The Rules for Mandatory and Prohibited Provisions of Standard Contracts for Online Retail Businesses ("Online Retail Businesses Rules"), which govern online transactions of physical products, were promulgated by the Ministry of Economic Affairs ("MOF") under the authorization of Article 17 of the Consumer Protection Act.  On July 15, 2016, the MOF announced the amendment to Article 5 of the Online Retail Businesses Rules, which will take effect on October 1, 2016.  Below are the key features of the amendment to Article 5 of the Online Retail Businesses Rules.

1. Obligation to set up confirmation mechanism

The newly amended Article 5 of the Online Retail Businesses Rules clearly stipulates that the business operator shall set up a confirmation mechanism to ensure that the customer confirms the type of item, number of item(s), price, and other material matters concerning the purchase order.

2. Deletion of the mandatory procedures to confirm the purchase order   

Prior to the amendment, the original Article 5 of the Online Retail Businesses Rules provided the following procedures concerning the confirmation of the purchase order.

  1. The business operator, if justified, may refuse the purchase order made by the consumer within two work days upon receipt of the order. If the business operator fails to do so within the two-day period, the order shall be deemed to be accepted by the business operator.
  2. If the payment has already made by the consumer, the transaction will be deemed to be completed.

The abovementioned provisions were deemed not suitable for every kind of transaction and were deleted in the newly amended Article 5 of the Online Retail Businesses Rules, so as to lower the potential consumer disputes.  For instance, the development of technology has changed the environment of consumption, and for a payment through credit card, the proviso of Paragraph 2 of original Article 5 caused disputes regarding the identification of the point in time that the consumer completed the payment, as credit card payment generally takes a period of time to process after the consumer placed a purchase order. As such, the above-mentioned provision of (2) has been deleted. Furthermore, as the method and model of online transactions are changing rapidly (for example some business operators provide the service to deliver the product that is purchased within few hours), in such cases it would not be appropriate to stipulate that "the business operator, if justified, may refuse the purchase order made by the consumer within two work days", and the above-mentioned provision of (1) has also been deleted.  In addition, according to MOF's press release, after the amendment, the business operator may offer the confirmation mechanism and information that is required to protect the rights of the consumer in line with the needs of its operation or service model.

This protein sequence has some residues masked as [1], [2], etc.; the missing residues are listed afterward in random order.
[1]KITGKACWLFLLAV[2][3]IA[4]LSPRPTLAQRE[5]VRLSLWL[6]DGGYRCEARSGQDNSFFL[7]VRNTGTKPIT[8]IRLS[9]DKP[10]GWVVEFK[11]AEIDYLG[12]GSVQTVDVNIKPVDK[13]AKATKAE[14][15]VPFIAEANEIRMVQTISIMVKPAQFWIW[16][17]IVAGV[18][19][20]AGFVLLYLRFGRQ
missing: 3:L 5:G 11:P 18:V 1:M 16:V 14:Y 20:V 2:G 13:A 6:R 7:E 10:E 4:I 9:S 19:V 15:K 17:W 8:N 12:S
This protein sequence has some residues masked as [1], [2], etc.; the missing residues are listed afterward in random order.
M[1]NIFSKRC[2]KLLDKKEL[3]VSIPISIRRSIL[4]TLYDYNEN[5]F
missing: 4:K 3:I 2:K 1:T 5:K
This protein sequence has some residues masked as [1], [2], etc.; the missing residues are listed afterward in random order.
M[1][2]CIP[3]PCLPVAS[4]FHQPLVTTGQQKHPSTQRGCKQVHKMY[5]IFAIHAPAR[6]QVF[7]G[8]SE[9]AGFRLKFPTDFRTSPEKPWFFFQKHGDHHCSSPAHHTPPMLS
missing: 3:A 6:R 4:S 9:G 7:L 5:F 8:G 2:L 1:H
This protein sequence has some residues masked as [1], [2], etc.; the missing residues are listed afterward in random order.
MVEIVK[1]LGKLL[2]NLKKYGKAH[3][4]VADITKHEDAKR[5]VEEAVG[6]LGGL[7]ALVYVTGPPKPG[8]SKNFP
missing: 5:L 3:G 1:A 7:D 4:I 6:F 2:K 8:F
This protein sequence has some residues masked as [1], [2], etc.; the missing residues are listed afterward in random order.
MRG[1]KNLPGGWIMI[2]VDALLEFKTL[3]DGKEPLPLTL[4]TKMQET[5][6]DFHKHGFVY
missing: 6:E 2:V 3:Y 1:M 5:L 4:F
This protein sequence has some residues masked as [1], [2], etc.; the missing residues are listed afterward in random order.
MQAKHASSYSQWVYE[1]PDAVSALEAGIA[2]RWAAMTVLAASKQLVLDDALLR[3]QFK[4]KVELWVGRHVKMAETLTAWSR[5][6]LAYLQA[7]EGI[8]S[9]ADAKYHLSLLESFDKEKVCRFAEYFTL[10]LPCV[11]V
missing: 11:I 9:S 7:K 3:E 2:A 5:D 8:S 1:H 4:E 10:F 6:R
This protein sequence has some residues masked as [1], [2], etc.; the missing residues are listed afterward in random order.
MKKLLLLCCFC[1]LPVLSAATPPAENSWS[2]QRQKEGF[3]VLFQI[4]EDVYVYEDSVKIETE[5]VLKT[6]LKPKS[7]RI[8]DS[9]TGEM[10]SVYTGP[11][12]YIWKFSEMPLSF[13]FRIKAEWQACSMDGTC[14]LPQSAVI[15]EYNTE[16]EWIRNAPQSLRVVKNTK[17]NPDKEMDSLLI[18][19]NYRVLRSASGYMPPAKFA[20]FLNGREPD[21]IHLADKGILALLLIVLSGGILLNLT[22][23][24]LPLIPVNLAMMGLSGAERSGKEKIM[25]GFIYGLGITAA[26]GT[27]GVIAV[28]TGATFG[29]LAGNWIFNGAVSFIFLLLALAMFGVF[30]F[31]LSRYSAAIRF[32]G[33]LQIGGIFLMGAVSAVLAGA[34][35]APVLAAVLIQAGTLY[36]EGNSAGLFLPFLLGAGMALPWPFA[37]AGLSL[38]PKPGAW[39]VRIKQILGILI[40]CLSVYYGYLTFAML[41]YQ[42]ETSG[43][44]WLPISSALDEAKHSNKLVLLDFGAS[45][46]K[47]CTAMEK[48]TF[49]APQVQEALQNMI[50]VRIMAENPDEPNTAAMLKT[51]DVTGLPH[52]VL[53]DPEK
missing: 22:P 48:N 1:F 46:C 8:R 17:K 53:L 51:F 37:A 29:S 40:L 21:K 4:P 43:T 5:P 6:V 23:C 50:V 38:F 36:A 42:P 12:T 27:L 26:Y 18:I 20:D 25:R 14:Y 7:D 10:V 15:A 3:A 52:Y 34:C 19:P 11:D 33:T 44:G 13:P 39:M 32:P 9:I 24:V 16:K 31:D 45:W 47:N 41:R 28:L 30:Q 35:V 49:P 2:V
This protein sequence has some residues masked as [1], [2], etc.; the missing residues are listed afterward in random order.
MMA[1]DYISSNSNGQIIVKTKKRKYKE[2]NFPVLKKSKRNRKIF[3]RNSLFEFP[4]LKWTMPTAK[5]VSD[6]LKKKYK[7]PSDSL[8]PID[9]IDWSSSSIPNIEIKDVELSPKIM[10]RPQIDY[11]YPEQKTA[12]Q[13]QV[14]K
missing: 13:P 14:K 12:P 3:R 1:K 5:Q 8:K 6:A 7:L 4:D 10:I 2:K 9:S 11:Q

In short, the amendment would remove inappropriate limitations on businesses and have the online transaction more flexible, while the consumer interests are still well protected.